But what you do NOT do is force your automated message template down someone’s throat who never even responded to you.

That’s like breaking into the backstage of a theater, sneaking through the corridors until you find your way onto the stage, and then delivering a monologue to the audience who have no idea who you are, and did not buy tickets to your show.

The thing is, clients get these emails ALL THE TIME.

Do you see a common theme here?

They’re all trying to FORCE the relationship. It’s like walking up to someone you’d like to go on a date with and saying…

“Hey I’m Tom and I think you’re really pretty and I wanna touch your b00bies and get married and have kids and stuff ok so wanna come to my house now?”

So what’s the lesson here?

Don’t rush it.

When approaching cold prospects, the main objective is JUST to open a dialog.

Just like real life. You say hi, the other person says hi, THEN maybe you explain why you came up to talk to them in a non weirdo way, etc.

That’s it.

Just like approaching a stranger in a cafe, any agenda other than starting a conversation like a real human is going to look like a scatter-shot strategy where you spray hundreds of targets and hope one of them sticks.

So when approaching prospective clients, here’s what I suggest you do instead:

1 – Do your research.
Find out if they’re even LIKELY to be hiring someone like you. Find out who makes the decisions to hire people with your skills. This can be as simple as reaching out to someone in the HR department, or another person on their team, and asking, “Who’s should I speak to about xyz?” (Even better if they’ll connect you with them).

2 – Whenever possible, get a connection.
If you don’t know who to contact, ask around. Ask the people you talk with if you can mention you go the name from them. Ask your networks, professional communities, masterminds, and peer groups if they know WHO you should be contacting. Again, it never hurts to ask for an introduction if it feels appropriate.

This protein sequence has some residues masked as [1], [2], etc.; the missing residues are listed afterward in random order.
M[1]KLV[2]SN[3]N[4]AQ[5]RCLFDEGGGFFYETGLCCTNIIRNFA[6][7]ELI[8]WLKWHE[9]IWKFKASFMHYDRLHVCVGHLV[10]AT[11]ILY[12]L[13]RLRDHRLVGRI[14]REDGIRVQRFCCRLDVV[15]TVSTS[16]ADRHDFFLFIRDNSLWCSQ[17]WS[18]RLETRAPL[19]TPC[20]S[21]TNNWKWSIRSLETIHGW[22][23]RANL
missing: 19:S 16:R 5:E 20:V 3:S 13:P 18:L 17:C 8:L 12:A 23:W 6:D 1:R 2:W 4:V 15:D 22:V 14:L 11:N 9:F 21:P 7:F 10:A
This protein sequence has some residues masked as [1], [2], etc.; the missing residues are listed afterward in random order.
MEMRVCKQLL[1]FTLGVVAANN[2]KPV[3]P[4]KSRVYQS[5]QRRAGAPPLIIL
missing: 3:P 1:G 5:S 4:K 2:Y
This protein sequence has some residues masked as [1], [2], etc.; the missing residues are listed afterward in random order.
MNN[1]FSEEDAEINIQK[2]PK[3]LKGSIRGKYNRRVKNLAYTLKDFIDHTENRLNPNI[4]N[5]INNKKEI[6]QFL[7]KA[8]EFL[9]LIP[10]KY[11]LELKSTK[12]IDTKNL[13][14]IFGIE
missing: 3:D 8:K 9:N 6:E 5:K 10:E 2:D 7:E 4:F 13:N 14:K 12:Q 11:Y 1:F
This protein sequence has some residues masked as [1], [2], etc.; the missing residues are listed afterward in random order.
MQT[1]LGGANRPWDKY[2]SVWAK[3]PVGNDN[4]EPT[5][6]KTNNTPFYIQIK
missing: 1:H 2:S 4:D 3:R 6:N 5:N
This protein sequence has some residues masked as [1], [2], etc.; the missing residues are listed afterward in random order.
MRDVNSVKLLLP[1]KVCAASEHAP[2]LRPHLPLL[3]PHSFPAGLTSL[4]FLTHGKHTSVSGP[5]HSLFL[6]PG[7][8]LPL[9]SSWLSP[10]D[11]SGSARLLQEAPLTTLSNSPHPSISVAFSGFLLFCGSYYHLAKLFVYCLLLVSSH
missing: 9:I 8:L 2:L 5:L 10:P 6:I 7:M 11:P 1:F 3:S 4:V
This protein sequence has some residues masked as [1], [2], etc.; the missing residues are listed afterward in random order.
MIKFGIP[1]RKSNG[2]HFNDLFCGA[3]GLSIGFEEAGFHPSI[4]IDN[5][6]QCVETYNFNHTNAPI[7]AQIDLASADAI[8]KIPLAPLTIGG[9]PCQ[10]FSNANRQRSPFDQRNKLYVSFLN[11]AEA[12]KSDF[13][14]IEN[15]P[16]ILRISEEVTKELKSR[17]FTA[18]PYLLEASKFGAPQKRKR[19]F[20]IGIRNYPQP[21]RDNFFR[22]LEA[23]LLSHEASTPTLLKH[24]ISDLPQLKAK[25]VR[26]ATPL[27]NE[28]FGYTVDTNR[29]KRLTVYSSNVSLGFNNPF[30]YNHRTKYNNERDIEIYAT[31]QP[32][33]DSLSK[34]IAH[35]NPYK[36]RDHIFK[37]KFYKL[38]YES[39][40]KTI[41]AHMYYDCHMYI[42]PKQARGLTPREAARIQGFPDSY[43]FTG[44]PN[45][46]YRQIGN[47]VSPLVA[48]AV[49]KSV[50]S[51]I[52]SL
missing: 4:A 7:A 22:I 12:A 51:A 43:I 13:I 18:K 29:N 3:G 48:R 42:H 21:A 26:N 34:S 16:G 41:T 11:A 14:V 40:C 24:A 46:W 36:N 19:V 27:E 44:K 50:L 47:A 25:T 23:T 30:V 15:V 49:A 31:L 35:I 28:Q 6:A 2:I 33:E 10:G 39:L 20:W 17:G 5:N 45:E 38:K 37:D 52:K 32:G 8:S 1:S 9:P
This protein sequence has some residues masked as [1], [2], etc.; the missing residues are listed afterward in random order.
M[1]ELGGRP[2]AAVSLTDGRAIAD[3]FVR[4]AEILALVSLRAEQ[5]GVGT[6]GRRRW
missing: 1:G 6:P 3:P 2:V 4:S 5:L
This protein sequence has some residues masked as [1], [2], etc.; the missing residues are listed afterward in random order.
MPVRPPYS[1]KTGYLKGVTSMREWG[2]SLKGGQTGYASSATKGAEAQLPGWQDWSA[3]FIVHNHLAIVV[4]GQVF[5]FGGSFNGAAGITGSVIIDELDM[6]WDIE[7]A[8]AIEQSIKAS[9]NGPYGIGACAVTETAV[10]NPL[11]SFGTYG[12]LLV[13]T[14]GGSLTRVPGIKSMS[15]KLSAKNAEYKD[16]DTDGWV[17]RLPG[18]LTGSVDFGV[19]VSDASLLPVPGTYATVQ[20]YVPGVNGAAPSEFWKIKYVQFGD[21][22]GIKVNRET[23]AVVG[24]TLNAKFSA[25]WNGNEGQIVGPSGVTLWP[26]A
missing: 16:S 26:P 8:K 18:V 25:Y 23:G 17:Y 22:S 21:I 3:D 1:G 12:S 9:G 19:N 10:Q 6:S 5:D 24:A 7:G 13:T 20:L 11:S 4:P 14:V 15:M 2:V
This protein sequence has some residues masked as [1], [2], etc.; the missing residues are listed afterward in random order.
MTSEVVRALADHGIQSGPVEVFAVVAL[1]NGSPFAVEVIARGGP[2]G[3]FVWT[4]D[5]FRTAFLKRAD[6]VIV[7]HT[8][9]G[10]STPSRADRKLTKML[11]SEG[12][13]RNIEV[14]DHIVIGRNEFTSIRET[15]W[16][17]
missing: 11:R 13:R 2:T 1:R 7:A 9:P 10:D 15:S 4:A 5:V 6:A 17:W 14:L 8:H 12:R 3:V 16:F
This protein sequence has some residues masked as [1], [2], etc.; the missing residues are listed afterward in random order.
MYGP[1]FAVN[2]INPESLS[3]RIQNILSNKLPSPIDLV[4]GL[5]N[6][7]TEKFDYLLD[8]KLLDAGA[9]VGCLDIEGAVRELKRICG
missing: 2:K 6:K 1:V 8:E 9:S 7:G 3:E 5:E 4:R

3 – Then reach out with the sole intention of opening a conversation, and exploring IF there’s even an opportunity there.
Lead with a GIVING mindset. How you can help THEM.

And the best thing you can do is go where you KNOW people are seeking out freelancers with your skill set.

For example, in the Escape Velocity program I co-coach with Kevin Rogers, we teach new freelancers how to take the guesswork out of finding freelance clients. We lay out a proven plan that makes it easy to launch a freelance career from scratch and find your first few clients.

Part of the value of joining Escape Velocity is that you also get free access to the entire Copy Chief community AND the Copy Chief job boards.

In this community you can build relationships with successful marketers who are out there in the trenches working with clients every day. They’ll give you feedback on your work, and you can get answers to your questions about freelancing and finding clients.

PLUS – you get access to the Copy Chief job board where new clients are joining every single week SPECIFICALLY to connect with and hire new freelance marketers.

Like these clients looking for freelancers RIGHT NOW:

If you’re wondering where all the good clients are, then let me reassure you…

All the clients are sitting on the other side of the wall wondering where all the good freelancers are.

There’s a lot of work out there for freelance marketers, and all you have to do is reach out to make that first connection.

If you’d like my personal help finding new clients and building your freelance business, check out Escape Velocity here. 

Not only will Kevin Rogers and I walk you step-by-step through the process of finding new clients WITHOUT sending spammy messages…

But you’ll also get access to the Copy Chief Community, new clients in the job boards, and a huge network of professional marketers and freelancers.

We get started on July 1st, and it’s already shaping up to be an amazing professional group of freelancers looking to collaborate and build their businesses together.

See you there!